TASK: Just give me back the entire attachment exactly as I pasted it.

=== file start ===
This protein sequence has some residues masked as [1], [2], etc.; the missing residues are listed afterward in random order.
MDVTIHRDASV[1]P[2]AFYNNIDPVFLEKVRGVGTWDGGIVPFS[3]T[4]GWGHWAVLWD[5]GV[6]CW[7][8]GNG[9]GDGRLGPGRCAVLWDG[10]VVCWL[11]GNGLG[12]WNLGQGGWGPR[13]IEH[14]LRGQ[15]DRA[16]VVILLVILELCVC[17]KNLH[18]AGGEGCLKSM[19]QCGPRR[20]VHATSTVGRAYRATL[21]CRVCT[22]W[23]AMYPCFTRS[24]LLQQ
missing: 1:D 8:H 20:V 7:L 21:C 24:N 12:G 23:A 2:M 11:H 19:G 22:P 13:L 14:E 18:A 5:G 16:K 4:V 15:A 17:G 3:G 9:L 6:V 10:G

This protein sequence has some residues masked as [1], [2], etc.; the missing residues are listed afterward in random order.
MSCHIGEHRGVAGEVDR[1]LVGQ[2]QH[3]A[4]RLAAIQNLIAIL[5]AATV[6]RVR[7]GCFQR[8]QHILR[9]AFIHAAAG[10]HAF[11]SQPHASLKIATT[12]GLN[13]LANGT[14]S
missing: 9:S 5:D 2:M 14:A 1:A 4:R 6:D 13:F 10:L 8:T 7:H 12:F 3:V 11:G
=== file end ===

This protein sequence has some residues masked as [1], [2], etc.; the missing residues are listed afterward in random order.
MDVTIHRDASV[1]P[2]AFYNNIDPVFLEKVRGVGTWDGGIVPFS[3]T[4]GWGHWAVLWD[5]GV[6]CW[7][8]GNG[9]GDGRLGPGRCAVLWDG[10]VVCWL[11]GNGLG[12]WNLGQGGWGPR[13]IEH[14]LRGQ[15]DRA[16]VVILLVILELCVC[17]KNLH[18]AGGEGCLKSM[19]QCGPRR[20]VHATSTVGRAYRATL[21]CRVCT[22]W[23]AMYPCFTRS[24]LLQQ
missing: 1:D 8:H 20:V 7:L 21:C 24:N 12:G 23:A 2:M 11:H 19:G 22:P 13:L 14:E 18:A 5:G 16:K 4:V 15:A 17:G 3:G 9:L 6:V 10:G

This protein sequence has some residues masked as [1], [2], etc.; the missing residues are listed afterward in random order.
MSCHIGEHRGVAGEVDR[1]LVGQ[2]QH[3]A[4]RLAAIQNLIAIL[5]AATV[6]RVR[7]GCFQR[8]QHILR[9]AFIHAAAG[10]HAF[11]SQPHASLKIATT[12]GLN[13]LANGT[14]S
missing: 9:S 5:D 2:M 14:A 1:A 4:R 6:D 13:F 10:L 8:T 7:H 12:F 3:V 11:G